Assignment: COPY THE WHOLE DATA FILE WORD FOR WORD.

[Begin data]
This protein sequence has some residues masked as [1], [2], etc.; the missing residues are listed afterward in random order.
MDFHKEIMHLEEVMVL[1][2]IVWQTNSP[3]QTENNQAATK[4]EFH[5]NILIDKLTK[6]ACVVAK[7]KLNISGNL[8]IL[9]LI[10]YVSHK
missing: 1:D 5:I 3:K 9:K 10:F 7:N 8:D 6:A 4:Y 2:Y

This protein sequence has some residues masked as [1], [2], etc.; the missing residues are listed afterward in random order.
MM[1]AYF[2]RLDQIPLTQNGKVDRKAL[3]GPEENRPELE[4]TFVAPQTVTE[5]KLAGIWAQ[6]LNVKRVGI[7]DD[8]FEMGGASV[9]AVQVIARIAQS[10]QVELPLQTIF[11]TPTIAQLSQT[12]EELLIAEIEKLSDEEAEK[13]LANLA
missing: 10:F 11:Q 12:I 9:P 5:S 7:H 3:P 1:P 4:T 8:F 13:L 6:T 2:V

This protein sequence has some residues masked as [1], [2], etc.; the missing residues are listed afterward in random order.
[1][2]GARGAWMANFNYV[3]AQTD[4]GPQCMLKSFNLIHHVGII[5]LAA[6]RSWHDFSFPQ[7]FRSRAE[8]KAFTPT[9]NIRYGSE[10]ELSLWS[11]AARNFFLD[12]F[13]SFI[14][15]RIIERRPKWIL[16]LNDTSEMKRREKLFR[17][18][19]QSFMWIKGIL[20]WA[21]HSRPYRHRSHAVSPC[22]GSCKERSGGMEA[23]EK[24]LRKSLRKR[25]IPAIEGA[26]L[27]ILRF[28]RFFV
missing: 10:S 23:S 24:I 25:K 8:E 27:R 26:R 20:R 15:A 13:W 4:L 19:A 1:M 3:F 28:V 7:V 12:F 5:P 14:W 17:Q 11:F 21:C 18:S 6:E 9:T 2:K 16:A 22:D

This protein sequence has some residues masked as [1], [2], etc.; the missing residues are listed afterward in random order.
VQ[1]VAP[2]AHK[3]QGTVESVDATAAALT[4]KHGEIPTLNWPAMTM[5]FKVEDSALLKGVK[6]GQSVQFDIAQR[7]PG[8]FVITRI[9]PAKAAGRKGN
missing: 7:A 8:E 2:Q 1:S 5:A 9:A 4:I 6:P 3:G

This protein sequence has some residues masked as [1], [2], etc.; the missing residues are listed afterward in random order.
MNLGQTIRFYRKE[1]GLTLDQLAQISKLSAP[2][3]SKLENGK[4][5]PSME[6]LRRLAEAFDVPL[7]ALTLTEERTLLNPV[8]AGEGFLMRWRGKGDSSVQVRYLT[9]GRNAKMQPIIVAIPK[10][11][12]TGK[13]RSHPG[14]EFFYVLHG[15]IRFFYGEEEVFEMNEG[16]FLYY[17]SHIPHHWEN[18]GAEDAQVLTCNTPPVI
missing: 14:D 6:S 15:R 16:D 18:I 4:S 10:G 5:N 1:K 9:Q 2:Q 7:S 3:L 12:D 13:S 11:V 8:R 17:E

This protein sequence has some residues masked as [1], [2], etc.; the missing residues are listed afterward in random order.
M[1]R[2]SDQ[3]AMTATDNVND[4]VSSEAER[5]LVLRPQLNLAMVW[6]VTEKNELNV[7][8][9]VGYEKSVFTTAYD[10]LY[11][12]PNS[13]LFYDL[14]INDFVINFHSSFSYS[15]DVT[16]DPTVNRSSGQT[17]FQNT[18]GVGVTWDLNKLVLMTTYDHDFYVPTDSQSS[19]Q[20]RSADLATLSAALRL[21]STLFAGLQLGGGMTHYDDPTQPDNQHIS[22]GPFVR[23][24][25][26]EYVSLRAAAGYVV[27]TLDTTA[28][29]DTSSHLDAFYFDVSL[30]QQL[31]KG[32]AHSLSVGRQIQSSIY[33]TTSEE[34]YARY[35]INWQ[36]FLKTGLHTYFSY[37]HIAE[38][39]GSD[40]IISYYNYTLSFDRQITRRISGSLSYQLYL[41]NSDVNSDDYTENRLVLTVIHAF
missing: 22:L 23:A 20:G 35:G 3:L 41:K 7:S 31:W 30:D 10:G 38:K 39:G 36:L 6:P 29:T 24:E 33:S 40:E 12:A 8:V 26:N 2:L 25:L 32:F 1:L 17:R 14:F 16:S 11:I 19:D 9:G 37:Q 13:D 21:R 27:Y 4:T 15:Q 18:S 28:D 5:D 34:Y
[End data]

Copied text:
This protein sequence has some residues masked as [1], [2], etc.; the missing residues are listed afterward in random order.
MDFHKEIMHLEEVMVL[1][2]IVWQTNSP[3]QTENNQAATK[4]EFH[5]NILIDKLTK[6]ACVVAK[7]KLNISGNL[8]IL[9]LI[10]YVSHK
missing: 1:D 5:I 3:K 9:K 10:F 7:N 8:D 6:A 4:Y 2:Y

This protein sequence has some residues masked as [1], [2], etc.; the missing residues are listed afterward in random order.
MM[1]AYF[2]RLDQIPLTQNGKVDRKAL[3]GPEENRPELE[4]TFVAPQTVTE[5]KLAGIWAQ[6]LNVKRVGI[7]DD[8]FEMGGASV[9]AVQVIARIAQS[10]QVELPLQTIF[11]TPTIAQLSQT[12]EELLIAEIEKLSDEEAEK[13]LANLA
missing: 10:F 11:Q 12:I 9:P 5:S 7:H 3:P 1:P 4:T 8:F 13:L 6:T 2:V

This protein sequence has some residues masked as [1], [2], etc.; the missing residues are listed afterward in random order.
[1][2]GARGAWMANFNYV[3]AQTD[4]GPQCMLKSFNLIHHVGII[5]LAA[6]RSWHDFSFPQ[7]FRSRAE[8]KAFTPT[9]NIRYGSE[10]ELSLWS[11]AARNFFLD[12]F[13]SFI[14][15]RIIERRPKWIL[16]LNDTSEMKRREKLFR[17][18][19]QSFMWIKGIL[20]WA[21]HSRPYRHRSHAVSPC[22]GSCKERSGGMEA[23]EK[24]LRKSLRKR[25]IPAIEGA[26]L[27]ILRF[28]RFFV
missing: 10:S 23:S 24:I 25:K 8:E 27:R 26:R 20:R 15:A 13:W 4:L 19:A 1:M 3:F 28:V 7:V 12:F 5:P 14:W 17:Q 11:F 21:C 18:S 6:E 9:T 2:K 16:A 22:D

This protein sequence has some residues masked as [1], [2], etc.; the missing residues are listed afterward in random order.
VQ[1]VAP[2]AHK[3]QGTVESVDATAAALT[4]KHGEIPTLNWPAMTM[5]FKVEDSALLKGVK[6]GQSVQFDIAQR[7]PG[8]FVITRI[9]PAKAAGRKGN
missing: 7:A 8:E 2:Q 1:S 5:A 9:A 4:I 6:P 3:G

This protein sequence has some residues masked as [1], [2], etc.; the missing residues are listed afterward in random order.
MNLGQTIRFYRKE[1]GLTLDQLAQISKLSAP[2][3]SKLENGK[4][5]PSME[6]LRRLAEAFDVPL[7]ALTLTEERTLLNPV[8]AGEGFLMRWRGKGDSSVQVRYLT[9]GRNAKMQPIIVAIPK[10][11][12]TGK[13]RSHPG[14]EFFYVLHG[15]IRFFYGEEEVFEMNEG[16]FLYY[17]SHIPHHWEN[18]GAEDAQVLTCNTPPVI
missing: 14:D 6:S 15:R 16:D 18:I 4:S 10:G 5:N 1:K 9:Q 2:Q 7:S 3:L 12:D 13:S 11:V 8:R 17:E

This protein sequence has some residues masked as [1], [2], etc.; the missing residues are listed afterward in random order.
M[1]R[2]SDQ[3]AMTATDNVND[4]VSSEAER[5]LVLRPQLNLAMVW[6]VTEKNELNV[7][8][9]VGYEKSVFTTAYD[10]LY[11][12]PNS[13]LFYDL[14]INDFVINFHSSFSYS[15]DVT[16]DPTVNRSSGQT[17]FQNT[18]GVGVTWDLNKLVLMTTYDHDFYVPTDSQSS[19]Q[20]RSADLATLSAALRL[21]STLFAGLQLGGGMTHYDDPTQPDNQHIS[22]GPFVR[23][24][25][26]EYVSLRAAAGYVV[27]TLDTTA[28][29]DTSSHLDAFYFDVSL[30]QQL[31]KG[32]AHSLSVGRQIQSSIY[33]TTSEE[34]YARY[35]INWQ[36]FLKTGLHTYFSY[37]HIAE[38][39]GSD[40]IISYYNYTLSFDRQITRRISGSLSYQLYL[41]NSDVNSDDYTENRLVLTVIHAF
missing: 22:L 23:A 20:G 35:G 3:L 41:K 7:S 31:W 30:D 10:G 38:K 39:G 36:L 6:P 29:T 24:E 33:S 40:E 12:A 8:V 26:N 2:L 25:L 32:F 1:L 17:R 14:F 16:S 11:I 19:D 9:G 37:Q 13:D 21:R 27:Y 4:T 15:Q 18:S 28:D 5:D 34:Y